Running in Forrest Gump’s footsteps

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Robert Pope re-creating Forrest Gump’s run. Pic by © Robert Pope

A Croxteth vet is re-creating Forrest Gump’s run across the United States to help wildlife and victims of war.

Robert Pope, 38, is aiming to raise a million pounds by re-enacting his favourite film character’s 16,000 mile run.

Raising funds for the World Wildlife Fund and Peace Direct, Robert hopes to be the first person to replicate Forrest’s achievements.

Speaking direct from America where he is currently on the road, Robert told JMU Journalism: “It struck me a few years ago that it would be amazing to try and replicate Forrest Gump’s run, as while people have run across the USA before, no-one has tried to do this in its entirety.

“People love the film and identify with Forrest. He is inclusive, judges no-one and as I like to think I can get along with pretty much anyone, I figured I’d like to try and repeat his achievement.

“My mum had always told me to do one thing in my life that made a difference and I decided this was it.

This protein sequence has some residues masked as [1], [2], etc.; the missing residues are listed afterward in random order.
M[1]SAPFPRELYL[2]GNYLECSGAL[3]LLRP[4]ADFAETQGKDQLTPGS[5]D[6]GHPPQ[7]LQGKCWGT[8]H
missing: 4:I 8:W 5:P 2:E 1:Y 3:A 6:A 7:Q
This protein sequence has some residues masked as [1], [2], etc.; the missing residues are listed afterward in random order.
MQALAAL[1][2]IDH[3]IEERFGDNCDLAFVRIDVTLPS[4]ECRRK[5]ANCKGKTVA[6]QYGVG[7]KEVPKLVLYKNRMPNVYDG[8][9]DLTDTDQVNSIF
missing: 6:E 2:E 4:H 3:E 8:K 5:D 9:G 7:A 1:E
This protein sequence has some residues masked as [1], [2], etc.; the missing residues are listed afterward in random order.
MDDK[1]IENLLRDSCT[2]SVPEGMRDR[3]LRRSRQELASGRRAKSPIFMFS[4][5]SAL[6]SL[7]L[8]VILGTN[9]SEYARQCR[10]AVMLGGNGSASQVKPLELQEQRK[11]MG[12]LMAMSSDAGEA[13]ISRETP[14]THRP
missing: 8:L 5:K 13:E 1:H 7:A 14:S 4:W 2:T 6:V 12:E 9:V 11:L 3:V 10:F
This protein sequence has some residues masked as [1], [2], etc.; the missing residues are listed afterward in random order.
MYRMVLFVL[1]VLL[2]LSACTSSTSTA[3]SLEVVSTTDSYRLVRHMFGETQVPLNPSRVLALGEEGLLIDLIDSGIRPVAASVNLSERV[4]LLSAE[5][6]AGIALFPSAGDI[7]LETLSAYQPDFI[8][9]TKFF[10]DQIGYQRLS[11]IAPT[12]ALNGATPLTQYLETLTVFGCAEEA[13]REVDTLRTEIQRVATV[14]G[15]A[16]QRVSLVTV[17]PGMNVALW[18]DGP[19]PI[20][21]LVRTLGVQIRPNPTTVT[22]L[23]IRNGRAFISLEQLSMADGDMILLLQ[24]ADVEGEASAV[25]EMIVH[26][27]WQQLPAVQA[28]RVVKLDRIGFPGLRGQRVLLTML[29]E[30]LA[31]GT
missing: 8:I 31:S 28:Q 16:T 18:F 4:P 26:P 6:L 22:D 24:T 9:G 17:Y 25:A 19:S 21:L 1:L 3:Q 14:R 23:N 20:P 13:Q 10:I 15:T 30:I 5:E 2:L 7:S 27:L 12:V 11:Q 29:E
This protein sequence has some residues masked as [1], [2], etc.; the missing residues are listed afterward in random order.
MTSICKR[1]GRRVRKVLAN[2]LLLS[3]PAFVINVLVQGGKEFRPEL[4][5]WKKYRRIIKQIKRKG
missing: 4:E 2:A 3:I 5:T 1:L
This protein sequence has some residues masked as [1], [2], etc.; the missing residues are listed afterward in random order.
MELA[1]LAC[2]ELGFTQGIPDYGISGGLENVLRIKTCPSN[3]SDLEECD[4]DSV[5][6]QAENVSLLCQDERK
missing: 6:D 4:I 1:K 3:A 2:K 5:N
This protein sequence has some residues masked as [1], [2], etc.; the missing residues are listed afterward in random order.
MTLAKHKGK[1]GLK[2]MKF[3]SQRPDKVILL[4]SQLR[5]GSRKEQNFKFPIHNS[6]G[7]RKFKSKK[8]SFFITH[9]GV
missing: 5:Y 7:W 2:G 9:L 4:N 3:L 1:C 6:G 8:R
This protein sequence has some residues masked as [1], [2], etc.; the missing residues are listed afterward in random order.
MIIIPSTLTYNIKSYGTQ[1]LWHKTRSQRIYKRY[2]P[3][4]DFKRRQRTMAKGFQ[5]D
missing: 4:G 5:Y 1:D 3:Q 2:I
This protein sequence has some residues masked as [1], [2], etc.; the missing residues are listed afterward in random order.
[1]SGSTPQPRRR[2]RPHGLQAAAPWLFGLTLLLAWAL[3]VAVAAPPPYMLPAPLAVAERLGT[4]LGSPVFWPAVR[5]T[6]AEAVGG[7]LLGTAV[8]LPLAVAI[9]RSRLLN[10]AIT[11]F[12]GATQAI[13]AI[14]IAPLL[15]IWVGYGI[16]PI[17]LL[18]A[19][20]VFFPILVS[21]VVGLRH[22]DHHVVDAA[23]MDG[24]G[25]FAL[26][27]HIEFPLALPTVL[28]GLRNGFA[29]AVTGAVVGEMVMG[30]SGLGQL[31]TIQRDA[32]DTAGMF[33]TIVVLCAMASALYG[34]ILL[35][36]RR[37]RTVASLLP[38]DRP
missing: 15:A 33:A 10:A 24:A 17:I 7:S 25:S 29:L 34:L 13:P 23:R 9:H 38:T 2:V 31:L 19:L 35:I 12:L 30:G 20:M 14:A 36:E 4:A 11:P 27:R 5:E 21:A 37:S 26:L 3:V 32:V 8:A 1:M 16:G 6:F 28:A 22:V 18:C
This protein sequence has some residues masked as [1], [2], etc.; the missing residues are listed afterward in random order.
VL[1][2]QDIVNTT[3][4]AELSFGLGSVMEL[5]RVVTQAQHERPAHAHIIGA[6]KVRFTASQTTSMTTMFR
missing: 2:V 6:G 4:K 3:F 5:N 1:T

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“I chose my causes after a line in the film where they ask Forrest what he was running for. Reporters questioned whether he was running for women’s rights, world peace, the homeless, animals or the environment. Through these two charities [World Wildlife Fund and Peace Direct], I cover all bases.”

Robert Pope re-creating Forrest Gump's run. Pic by © Robert Pope

Robert Pope re-creating Forrest Gump’s run. Pic by © Robert Pope

In the 1994 movie, Forrest runs a three-and-a-half year multiple coast-to-coast journey across the United States.

At the same age as Tom Hanks when filming the movie, Robert aims to complete his run in the same spot as Forrest and hopes for a “huge gaggle of runners trailing me [him] into the distance”.

Robert added: “My ideal outcome is that the run ends where it should, on Highway 163 in Monument Valley, Utah.

“The most important two things however is that I’ve captured people’s imaginations enough to help us raise the desired million-plus for the causes and inspired people to follow their dreams, whatever they may be.

“The toughest part is getting up and out of bed every day, but that’s the same for me whatever I do. I don’t do mornings. Once I’m running though, things are generally just fine.”

About Paige Freshwater, JMU Journalism